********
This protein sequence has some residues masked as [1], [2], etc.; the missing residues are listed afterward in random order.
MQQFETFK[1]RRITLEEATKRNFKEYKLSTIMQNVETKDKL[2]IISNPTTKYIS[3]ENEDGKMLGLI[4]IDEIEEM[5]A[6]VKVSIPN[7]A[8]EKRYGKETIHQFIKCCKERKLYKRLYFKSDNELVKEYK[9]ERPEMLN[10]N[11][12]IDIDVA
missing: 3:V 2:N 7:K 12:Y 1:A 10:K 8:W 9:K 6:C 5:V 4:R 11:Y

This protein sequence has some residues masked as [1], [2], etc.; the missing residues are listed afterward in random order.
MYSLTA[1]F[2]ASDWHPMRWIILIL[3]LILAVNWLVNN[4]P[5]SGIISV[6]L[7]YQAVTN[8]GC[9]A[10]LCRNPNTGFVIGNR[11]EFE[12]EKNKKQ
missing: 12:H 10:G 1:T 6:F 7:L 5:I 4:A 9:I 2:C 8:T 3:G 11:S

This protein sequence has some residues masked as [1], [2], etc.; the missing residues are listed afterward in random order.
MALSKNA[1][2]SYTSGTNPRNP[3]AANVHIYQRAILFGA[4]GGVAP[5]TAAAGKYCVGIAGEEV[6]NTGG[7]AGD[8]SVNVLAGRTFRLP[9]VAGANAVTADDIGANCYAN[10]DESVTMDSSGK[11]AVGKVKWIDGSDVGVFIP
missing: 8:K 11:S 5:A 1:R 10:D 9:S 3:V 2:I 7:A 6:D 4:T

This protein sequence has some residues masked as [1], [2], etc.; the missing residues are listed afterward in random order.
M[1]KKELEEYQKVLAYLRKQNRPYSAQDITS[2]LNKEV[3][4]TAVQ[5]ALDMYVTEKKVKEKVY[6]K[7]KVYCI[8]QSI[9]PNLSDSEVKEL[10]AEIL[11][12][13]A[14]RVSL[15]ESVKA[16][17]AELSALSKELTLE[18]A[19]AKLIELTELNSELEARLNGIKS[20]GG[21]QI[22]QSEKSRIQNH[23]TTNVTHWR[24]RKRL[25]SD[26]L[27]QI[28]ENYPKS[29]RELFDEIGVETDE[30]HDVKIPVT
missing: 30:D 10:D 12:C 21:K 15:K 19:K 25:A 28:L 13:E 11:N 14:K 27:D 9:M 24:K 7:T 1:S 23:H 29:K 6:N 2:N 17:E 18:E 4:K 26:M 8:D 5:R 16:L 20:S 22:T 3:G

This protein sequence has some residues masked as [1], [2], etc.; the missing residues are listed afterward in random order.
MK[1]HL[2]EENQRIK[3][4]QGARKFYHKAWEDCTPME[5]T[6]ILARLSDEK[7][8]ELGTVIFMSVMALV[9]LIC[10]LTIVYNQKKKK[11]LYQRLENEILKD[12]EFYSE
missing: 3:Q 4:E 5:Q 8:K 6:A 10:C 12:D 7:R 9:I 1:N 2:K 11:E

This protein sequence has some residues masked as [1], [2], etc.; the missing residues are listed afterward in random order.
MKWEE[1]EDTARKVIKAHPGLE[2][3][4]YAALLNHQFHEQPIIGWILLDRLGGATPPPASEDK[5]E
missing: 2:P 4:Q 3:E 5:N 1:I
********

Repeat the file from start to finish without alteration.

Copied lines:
This protein sequence has some residues masked as [1], [2], etc.; the missing residues are listed afterward in random order.
MQQFETFK[1]RRITLEEATKRNFKEYKLSTIMQNVETKDKL[2]IISNPTTKYIS[3]ENEDGKMLGLI[4]IDEIEEM[5]A[6]VKVSIPN[7]A[8]EKRYGKETIHQFIKCCKERKLYKRLYFKSDNELVKEYK[9]ERPEMLN[10]N[11][12]IDIDVA
missing: 3:V 2:N 7:K 12:Y 1:A 10:K 8:W 9:K 6:C 5:V 4:R 11:Y

This protein sequence has some residues masked as [1], [2], etc.; the missing residues are listed afterward in random order.
MYSLTA[1]F[2]ASDWHPMRWIILIL[3]LILAVNWLVNN[4]P[5]SGIISV[6]L[7]YQAVTN[8]GC[9]A[10]LCRNPNTGFVIGNR[11]EFE[12]EKNKKQ
missing: 12:H 10:G 1:T 6:F 7:L 5:I 4:A 9:I 2:C 8:T 3:G 11:S

This protein sequence has some residues masked as [1], [2], etc.; the missing residues are listed afterward in random order.
MALSKNA[1][2]SYTSGTNPRNP[3]AANVHIYQRAILFGA[4]GGVAP[5]TAAAGKYCVGIAGEEV[6]NTGG[7]AGD[8]SVNVLAGRTFRLP[9]VAGANAVTADDIGANCYAN[10]DESVTMDSSGK[11]AVGKVKWIDGSDVGVFIP
missing: 8:K 11:S 5:A 1:R 10:D 9:S 3:V 2:I 7:A 6:D 4:T

This protein sequence has some residues masked as [1], [2], etc.; the missing residues are listed afterward in random order.
M[1]KKELEEYQKVLAYLRKQNRPYSAQDITS[2]LNKEV[3][4]TAVQ[5]ALDMYVTEKKVKEKVY[6]K[7]KVYCI[8]QSI[9]PNLSDSEVKEL[10]AEIL[11][12][13]A[14]RVSL[15]ESVKA[16][17]AELSALSKELTLE[18]A[19]AKLIELTELNSELEARLNGIKS[20]GG[21]QI[22]QSEKSRIQNH[23]TTNVTHWR[24]RKRL[25]SD[26]L[27]QI[28]ENYPKS[29]RELFDEIGVETDE[30]HDVKIPVT
missing: 30:D 10:D 12:C 21:K 15:K 19:K 25:A 28:L 13:E 11:N 14:K 27:D 9:M 24:K 7:T 1:S 23:H 29:K 6:N 2:N 17:E 18:E 4:K 26:M 8:D 5:R 16:L 20:S 22:T 3:G

This protein sequence has some residues masked as [1], [2], etc.; the missing residues are listed afterward in random order.
MK[1]HL[2]EENQRIK[3][4]QGARKFYHKAWEDCTPME[5]T[6]ILARLSDEK[7][8]ELGTVIFMSVMALV[9]LIC[10]LTIVYNQKKKK[11]LYQRLENEILKD[12]EFYSE
missing: 3:Q 4:E 5:Q 8:K 6:A 10:C 12:D 7:R 9:I 1:N 2:K 11:E

This protein sequence has some residues masked as [1], [2], etc.; the missing residues are listed afterward in random order.
MKWEE[1]EDTARKVIKAHPGLE[2][3][4]YAALLNHQFHEQPIIGWILLDRLGGATPPPASEDK[5]E
missing: 2:P 4:Q 3:E 5:N 1:I